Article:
I just happened upon the Pipe Cleaner Team Building Game, a popular STEM development challenge created by Dr. Laura Bottomley & Heather Smolensky, of NCSU. I quickly read through the very clever facilitation notes, and thought the game would also be an excellent, low-cost team building activity for adults.
With the plethora of team building games available out there, I got to thinking about what makes this one so appealing. It isn’t just the low cost and ready availability of the supplies, but rather the care taken to construct a scenario–a reason for playing. In the case of the Pipe Cleaner Challenge, the situation is fun, engaging, believable, and can be easily be applied to real-life situations. In fact, many of my favorite team building games share these characteristics:
FUN: Creating a scenario that’s different from people’s day-to-day work challenges will free players to “try-on” different roles and approaches. People are more likely to take risks when they are playing a low-stakes game, rather than trying to prove themselves in a job they already do. Moreover, the more fun and creative the scenario, the freer your group will feel to take risks.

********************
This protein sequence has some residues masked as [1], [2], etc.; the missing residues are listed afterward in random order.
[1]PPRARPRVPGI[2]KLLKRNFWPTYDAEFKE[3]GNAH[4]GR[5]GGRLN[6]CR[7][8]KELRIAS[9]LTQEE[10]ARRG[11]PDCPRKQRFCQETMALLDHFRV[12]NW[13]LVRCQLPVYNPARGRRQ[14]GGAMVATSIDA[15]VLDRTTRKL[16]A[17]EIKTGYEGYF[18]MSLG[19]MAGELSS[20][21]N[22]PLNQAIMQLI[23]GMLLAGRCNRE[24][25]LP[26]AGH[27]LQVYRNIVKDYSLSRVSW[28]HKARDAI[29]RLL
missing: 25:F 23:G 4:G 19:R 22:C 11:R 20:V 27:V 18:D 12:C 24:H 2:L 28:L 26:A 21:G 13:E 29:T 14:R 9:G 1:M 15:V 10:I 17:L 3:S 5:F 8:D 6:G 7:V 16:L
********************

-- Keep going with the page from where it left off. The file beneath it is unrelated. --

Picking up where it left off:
ENGAGING & BELIEVABLE : Beyond taking the time to create a story line that brings the challenge to life, stay “in character,” layering on additional detail and nuance to your story line.
APPLICABLE: For any team activity, the true learning comes in the debrief, when you take the time to break down the details of what happened and why. Identify and discuss the productive behaviors that led to success and the actions may have side-tracked the team.
In this quick, 10-minute exercise, teams of “engineers” are challenged to build the tallest free-standing structure possible with only 15 pipe cleaners.
First 2-4 minutes: tell the teams “there have been budget cuts and each team member must place one arm behind their back!”
Next few minutes: stop the teams again and explain, “as engineers, you work in a global marketplace where people speak different languages. To symbolize this challenge, you can no longer speak.”
Final 1-2 minutes: tell the teams that “business is booming and you now have the funds to hire translators, so you can speak again!”
After a team building game, ask questions such as: if they all had similar ideas at first; how they came to agreement; the way they developed a process for building; ideas for how they could do a better job; roles they each played; was it helpful or detrimental to have (or not have) a leader; etc.
Access the full facilitation notes here.